Many of our patients ask, does massage help varicose veins? Massaging can help reduce stress, relax tight muscles, and lower blood pressure. It can even help improve circulation in the legs, lowering your risk for developing venous issues.
While massage may provide temporary relief from varicose vein symptoms, it is important to understand that massage will not make your varicose veins disappear. You may wish to consider minimally invasive vein treatment for a long-term solution.
Before booking a varicose veins massage, we recommend consulting a vein specialist. Massage can be dangerous for some individuals with poor vein health. Below, we discuss what you should know about varicose veins and massage, along with exploring non-surgical vein treatment options.
Varicose Veins and Massages
Vein disease, or venous insufficiency, is the underlying cause of varicose veins, spider veins, restless legs syndrome, and other venous conditions. Vein disease occurs when tiny, one-way vein valves are placed under strain and damaged. This can lead to blood pooling in the lower extremities, which may cause painful leg symptoms over time.
While massage may seem to alleviate these symptoms at first, this type of relief is only temporary. Massage does not address the root cause of your vein pain and discomfort—and for some individuals, massage is considered dangerous and should never be used. For instance, if a serious type of blood clot called deep vein thrombosis (DVT) is present, massage can lead to pulmonary embolism (PE), which is a life-threatening condition requiring emergency medical treatment.
It is critical to talk to a vein specialist before obtaining a varicose veins massage. During your consultation, your specialist may order a leg ultrasound to evaluate the state of your vein disease, check for DVT, and ensure that a massage is a safe option for you. They may also suggest lifestyle modifications and minimally invasive vein treatment to help relieve your vein symptoms.
Dangers of Massage Therapy for Varicose Veins
Can you massage varicose veins? Although you may be eager to schedule a leg massage for varicose veins symptoms, we recommend holding off until obtaining medical clearance.
Many of our patients are surprised to learn that varicose vein symptoms can be similar to those of deep vein thrombosis. DVT is a serious health condition that occurs when a blood clot develops within the deep venous system, or in veins located away from the surface of the skin. Most often, only one side of the body is affected, such as a single leg.
Common DVT symptoms include:
- Pain or discomfort
- Redness or skin discoloration
You may only experience mild DVT symptoms, or no symptoms at all. Without a leg ultrasound, symptoms of DVT can be confused with symptoms of vein disease. Therefore, it is important to rule out DVT when considering varicose veins and massage.
Common vein disease symptoms include:
- Swelling in your legs, ankles, and feet
- Cramps or achiness in the thigh or calf
- Tired or heavy legs
- Leg restlessness, especially at night
- Itchy, dry, or hardened skin on your legs
- Open, non-healing wounds on your legs and ankles
- Leg pain that is relieved by walking or leg elevation
Individuals with deep vein thrombosis should never use massage to alleviate their symptoms. Massage can cause a blood clot to break off, travel through the bloodstream to the lungs, and lead to a pulmonary embolism.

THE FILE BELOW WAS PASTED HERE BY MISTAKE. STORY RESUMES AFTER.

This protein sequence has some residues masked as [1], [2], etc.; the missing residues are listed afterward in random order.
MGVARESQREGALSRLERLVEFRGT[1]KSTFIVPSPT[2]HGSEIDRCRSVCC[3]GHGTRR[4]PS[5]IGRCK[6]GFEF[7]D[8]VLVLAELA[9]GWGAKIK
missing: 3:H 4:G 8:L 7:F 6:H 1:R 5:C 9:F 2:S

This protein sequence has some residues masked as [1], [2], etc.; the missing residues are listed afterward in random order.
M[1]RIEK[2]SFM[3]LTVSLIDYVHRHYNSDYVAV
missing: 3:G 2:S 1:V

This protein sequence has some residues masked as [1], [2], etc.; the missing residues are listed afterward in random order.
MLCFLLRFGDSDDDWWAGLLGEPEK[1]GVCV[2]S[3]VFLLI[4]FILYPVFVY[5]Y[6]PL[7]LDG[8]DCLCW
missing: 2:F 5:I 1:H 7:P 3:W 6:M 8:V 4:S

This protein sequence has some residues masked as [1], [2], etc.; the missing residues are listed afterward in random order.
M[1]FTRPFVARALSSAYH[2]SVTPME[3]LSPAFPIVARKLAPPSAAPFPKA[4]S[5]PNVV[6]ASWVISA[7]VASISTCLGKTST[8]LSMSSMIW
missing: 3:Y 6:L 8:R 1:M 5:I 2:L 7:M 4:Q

Signs of a pulmonary embolism include:
- Rapid heart rate
- Difficulty breathing
- Coughing up blood
- Feeling lightheaded or faint
- Chest pain or discomfort that worsens with a deep breath or cough
If you suspect that you may have DVT, please seek urgent medical evaluation. If you have signs of a pulmonary embolism, call 911 immediately or head directly to the nearest emergency room.
Vascular Massage Risks
As mentioned previously, you should not get a massage if you have deep vein thrombosis. To determine whether your venous symptoms are caused by DVT or progressing vein disease, consult a vein specialist.
Even if DVT is ruled out, your specialist can assess your risk for developing future blood clots. Certain lifestyle modifications, along with varicose vein treatment, may be beneficial.
Common risk factors for DVT include:
- Prior DVT
- Prolonged periods of standing or sitting
- Other serious health conditions, such as diabetes or high blood pressure
- Birth control pills or hormone replacement therapy
- Vein disease
So, is it good to massage varicose veins? Since varicose veins massage recommendations can vary between patients, your specialist is the best person to answer the question for your unique situation.
Contact USA Vein Clinics for Effective Varicose Vein Treatment
Is massage good for varicose veins? Although massage may provide temporary relief from varicose vein symptoms, it is not an effective treatment for varicose veins. Additionally, massage can be dangerous for individuals with deep vein thrombosis.
Instead of varicose veins massage, our experts provide a range of long-term, minimally invasive, and office-based treatments for varicose veins, spider veins, restless legs syndrome, and other varicosities that can also be treated.
We believe that vein treatment should be both convenient and affordable. This is why we offer over 100 clinics nationwide. Most of our treatments last under an hour, from start to finish. Afterward, our patients usually leave immediately and resume most of their everyday activities.
We understand that you may be concerned about the cost of vein treatment. The good news is that treatment is typically covered by most major insurance plans, including Medicare and Medicaid. To discuss your plan’s details, just give us a call at 888.768.3467.
To learn more about minimally invasive, office-based vein treatment, schedule an appointment online today.